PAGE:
Tag: workshops

Tips on voice exercises

This is not the usual type of posts I use to write, but at the moment I’m focusing on how to become a better speaker since I want to be able to communicate more clear when I present workshops. Since I intend this blog to also be a resource for people to help them to prepare and lead workshops this is an important part of the process to not forget.

I got this tip on the vocal coach Dot through my friend Maja, and I started to browse her youtube videos for inspiration and exercises.

This video is a bit hippie, but it gives you some useful voice exercises that help you relax.

Watch the video and then look at the spinning lady. Did you notice any difference? If the spinning lady really is working or not is controversial but here Dot will explain in more detail how she has applied it in her study related to singing mindset.

This video a voice warm up that you can also to do to relax and get energized before a talk. Have fun!

Photos Hyper Island Workshop in Buenos Aires

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February 26 I held a workshop for Hyper Island in Buenos Aires. The purpose of the workshop was to give the participants an idea of what it’s like to be a Hyper Island student. To achieve this we performed an idea generation exercise but I also talked about the history and methodology of Hyper Island as well as sharing my experience as a previous student.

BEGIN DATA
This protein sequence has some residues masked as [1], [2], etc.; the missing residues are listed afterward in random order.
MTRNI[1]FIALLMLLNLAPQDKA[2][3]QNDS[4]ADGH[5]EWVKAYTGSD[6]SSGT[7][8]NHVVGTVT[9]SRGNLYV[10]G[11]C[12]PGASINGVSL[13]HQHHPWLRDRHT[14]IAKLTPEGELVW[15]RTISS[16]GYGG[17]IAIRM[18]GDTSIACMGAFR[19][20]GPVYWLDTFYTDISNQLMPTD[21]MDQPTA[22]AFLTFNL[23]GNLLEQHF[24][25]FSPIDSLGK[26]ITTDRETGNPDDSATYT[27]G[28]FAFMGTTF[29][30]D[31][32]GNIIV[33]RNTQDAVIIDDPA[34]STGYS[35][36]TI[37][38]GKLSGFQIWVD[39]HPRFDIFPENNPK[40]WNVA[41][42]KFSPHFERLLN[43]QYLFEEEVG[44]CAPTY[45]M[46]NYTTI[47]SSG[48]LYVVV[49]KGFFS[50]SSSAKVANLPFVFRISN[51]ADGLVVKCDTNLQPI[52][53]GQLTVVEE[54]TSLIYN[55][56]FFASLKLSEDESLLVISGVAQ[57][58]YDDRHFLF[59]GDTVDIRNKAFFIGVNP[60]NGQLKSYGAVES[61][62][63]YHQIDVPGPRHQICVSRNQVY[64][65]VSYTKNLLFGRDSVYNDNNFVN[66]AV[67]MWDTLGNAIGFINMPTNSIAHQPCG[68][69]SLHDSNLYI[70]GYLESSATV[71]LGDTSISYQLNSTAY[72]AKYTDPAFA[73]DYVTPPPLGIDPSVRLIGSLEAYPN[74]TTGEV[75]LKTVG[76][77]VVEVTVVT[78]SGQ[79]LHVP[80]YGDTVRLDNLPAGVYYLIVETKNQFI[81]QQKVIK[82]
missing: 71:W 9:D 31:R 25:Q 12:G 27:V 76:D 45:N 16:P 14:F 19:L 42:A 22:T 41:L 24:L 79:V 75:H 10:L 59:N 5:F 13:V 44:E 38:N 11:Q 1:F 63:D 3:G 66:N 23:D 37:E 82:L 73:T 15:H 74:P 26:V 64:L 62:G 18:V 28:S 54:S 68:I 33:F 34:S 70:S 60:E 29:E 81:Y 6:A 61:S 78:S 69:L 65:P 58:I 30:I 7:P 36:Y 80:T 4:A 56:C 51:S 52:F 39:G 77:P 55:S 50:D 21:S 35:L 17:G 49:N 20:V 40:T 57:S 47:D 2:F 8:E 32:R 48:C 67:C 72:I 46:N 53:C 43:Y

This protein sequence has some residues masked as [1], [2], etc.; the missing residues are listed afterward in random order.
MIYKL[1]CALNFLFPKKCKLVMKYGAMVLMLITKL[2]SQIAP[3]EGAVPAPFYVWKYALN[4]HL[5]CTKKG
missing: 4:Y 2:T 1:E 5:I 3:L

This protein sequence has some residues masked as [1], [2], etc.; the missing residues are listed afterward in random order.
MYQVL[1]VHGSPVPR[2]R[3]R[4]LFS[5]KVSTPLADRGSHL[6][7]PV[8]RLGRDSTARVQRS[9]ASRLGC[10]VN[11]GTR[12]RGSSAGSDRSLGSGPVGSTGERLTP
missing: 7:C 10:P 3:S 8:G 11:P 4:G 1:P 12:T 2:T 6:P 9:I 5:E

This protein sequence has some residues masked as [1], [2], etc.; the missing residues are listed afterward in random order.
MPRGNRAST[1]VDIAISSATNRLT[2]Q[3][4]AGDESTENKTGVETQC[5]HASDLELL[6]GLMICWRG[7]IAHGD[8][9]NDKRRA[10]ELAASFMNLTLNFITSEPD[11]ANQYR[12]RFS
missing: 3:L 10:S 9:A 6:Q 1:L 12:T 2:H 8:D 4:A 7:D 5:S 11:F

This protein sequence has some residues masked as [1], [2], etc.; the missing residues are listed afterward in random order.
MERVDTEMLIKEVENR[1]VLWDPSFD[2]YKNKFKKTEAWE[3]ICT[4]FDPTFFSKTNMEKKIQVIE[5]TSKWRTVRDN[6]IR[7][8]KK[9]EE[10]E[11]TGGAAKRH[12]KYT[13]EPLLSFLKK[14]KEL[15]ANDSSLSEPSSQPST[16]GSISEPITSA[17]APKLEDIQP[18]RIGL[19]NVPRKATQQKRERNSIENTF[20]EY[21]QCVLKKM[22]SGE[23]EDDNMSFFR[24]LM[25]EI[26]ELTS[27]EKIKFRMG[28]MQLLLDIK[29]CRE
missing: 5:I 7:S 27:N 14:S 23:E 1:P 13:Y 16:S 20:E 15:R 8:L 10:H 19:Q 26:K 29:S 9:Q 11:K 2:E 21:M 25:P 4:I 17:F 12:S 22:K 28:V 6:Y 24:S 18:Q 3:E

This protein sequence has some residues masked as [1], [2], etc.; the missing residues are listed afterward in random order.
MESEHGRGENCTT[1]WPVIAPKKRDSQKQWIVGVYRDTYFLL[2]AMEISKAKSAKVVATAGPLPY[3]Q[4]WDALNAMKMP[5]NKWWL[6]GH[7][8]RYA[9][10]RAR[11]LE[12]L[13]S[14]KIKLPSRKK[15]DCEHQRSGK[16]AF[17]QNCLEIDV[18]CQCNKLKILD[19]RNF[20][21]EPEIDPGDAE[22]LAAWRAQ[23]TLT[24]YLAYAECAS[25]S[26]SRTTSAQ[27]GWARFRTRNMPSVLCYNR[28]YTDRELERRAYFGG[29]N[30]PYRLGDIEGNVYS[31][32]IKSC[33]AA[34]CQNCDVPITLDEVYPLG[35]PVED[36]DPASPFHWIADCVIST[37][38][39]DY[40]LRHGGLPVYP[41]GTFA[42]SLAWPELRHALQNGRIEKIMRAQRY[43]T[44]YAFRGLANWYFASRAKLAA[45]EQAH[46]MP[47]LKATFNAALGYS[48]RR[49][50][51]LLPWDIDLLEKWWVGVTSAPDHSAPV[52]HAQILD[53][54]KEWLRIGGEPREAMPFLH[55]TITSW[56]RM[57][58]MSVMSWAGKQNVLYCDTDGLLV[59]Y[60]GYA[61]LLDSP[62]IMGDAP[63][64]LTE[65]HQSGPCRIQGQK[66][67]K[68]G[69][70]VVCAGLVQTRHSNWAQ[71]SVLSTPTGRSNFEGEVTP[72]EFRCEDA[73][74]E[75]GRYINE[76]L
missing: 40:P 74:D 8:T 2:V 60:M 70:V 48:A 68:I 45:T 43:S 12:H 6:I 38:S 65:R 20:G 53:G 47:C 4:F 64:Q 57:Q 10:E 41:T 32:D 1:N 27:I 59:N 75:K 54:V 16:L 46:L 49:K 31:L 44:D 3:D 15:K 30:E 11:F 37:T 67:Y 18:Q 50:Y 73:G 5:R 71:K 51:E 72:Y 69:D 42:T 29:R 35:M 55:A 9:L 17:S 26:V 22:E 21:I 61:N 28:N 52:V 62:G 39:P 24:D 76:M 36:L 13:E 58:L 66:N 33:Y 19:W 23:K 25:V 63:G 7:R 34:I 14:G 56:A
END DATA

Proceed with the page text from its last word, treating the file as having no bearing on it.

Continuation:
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Brainstorm mood. Remember to be positive and aim for quantity.

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Helping out a group to see the problem from a new perspective.

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In the end all participants got to present the ideas. We finished with a reflection session where the participants got to share how they felt working with the idea and we also had time to ask questions about Hyper Island.

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I’m available to perform workshops for companies, agencies and schools. If you would like to know more about my workshops send me and email at emilia.riverstream@gmail.com

Photos by Miguel Peña

Interview: Waiming Wee talks production, creativity and communication

Forest – production by Waiming for Marsmallow Laser Fest

I had the pleasure to brainstorm the subject of production with Waiming Wee – an Executive Producer, a producer and media artist who will soon organising her own workshop on production. Waiming has worked as Executive Producer and producer for Marshmallow Laser Faest, a Senior Freelance Producer for North Kingdom and as Executive Producer and producer for Unit 9. Some of her notable and award-winning projects include HD DVD, Comcast, Sony VAIO, Sony PlayStation, Paranorman movie, digital archive installation for MOVE (exhibition) and a musical laser installation (Forest). She debuted herself as a visual media artist at London Architecture Festival in 2008 and is currently preparing another piece for 2014. During the past year we have been exchanging thoughts on production, creativity and communication and I thought it would be interesting to share some of her insightful thoughts with you.